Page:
Increased professionalism, together with developments in science and technology, means archaeological and forensic sciences require high-quality scientists.
This course involves applying science in archaeological and forensic contexts. It offers you a distinctive blend of laboratory and field science within a rigorous academic framework, bridging the sciences and humanities. You´ll be prepared for a wide range of career opportunities in archaeology, forensics and other applied sciences.
You´ll be provided with theoretical and practical training covering crime scene science, toxicology, chemistry and molecular biology. The course draws on our expertise in forensic science, archaeology, anthropology, genocide investigation and toxicology.
You can also discover how anthropology offers a unique perspective on what it means to be human by choosing relevant option units in your second and third years, which you´ll share with students on our Anthropology degree.
Over 90% of final year students studying archaeology and forensic science courses at BU agree our staff are good at explaining things and that they made the subject interesting, so why not come and meet us to find out more?
104 - 120 tariff points including 3 A-Levels including 32 from one required subject , or equivalent qualifications. BTEC Extended Diploma: DMM.
If English is not your first language, you will need to provide evidence that you can understand English to a satisfactory level. English language requirements for this course are normally:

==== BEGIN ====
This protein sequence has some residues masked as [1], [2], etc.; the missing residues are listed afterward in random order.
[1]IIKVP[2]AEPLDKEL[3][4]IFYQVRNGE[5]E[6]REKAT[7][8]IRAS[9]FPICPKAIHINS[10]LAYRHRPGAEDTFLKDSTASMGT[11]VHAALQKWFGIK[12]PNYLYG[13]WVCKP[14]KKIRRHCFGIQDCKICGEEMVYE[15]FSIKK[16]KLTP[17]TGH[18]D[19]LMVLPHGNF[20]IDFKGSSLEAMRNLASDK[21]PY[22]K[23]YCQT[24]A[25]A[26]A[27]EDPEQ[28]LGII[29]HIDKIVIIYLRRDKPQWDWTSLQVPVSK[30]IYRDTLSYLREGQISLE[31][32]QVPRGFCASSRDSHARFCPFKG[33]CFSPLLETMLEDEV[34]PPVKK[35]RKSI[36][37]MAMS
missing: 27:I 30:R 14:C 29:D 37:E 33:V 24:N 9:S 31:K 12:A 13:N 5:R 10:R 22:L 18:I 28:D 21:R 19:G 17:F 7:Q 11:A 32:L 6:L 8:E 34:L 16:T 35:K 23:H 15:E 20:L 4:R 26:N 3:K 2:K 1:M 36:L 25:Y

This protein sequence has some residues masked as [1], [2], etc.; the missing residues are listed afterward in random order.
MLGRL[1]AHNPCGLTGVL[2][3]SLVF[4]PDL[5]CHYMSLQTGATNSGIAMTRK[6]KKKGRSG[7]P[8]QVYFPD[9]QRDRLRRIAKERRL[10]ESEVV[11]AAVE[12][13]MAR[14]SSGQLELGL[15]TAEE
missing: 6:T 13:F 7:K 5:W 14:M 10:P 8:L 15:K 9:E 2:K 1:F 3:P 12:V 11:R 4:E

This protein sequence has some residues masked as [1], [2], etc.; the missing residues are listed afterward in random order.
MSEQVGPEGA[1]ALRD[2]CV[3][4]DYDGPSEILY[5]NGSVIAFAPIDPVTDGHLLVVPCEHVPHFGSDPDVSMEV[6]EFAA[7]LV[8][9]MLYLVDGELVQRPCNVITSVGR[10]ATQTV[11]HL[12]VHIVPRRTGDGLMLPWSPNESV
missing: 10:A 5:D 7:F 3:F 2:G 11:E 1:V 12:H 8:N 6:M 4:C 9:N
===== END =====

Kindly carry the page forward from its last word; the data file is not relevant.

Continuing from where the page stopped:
IELTS (Academic) 6.5 with minimum 5.5 in each component, or equivalent.
For this course we are looking for students with:
An understanding of what archaeology and forensic sciences are
Enthusiasm for applying science to solve problems both in the study of the past and the present
An interest in both laboratory and field sciences
Good written and oral communication skills, and the ability to think analytically
Archaeological, Anthropological & Forensic Science Study Skills: Scientists must be able to work with a range of field and lab data. This unit will teach you how to perform statistical analysis, create charts, graphs and maps, and write clear and concise reports using appropriate software packages.
Archaeological Practice: Essential skills and knowledge for the aspiring archaeologist. You´ll understand the interconnectedness of data collected from field situations and recovered from archived sources in an on-going analytical process of refinement and reinvestigation. Completing this unit will help you to understand the context of archaeological data, which will support and enhance aspects of structural, artefactual and palaeo-environmental analysis delivered at all levels in the course.
Chemistry: Gain an understanding of aspects and processes in fundamental and analytical chemistry and develop your laboratory skills. The unit will be predominately delivered through lectures and practical laboratory sessions. The laboratory sessions will reinforce theoretical concepts by dealing with experimentally generated data and allow for one-to-one and small group discussions.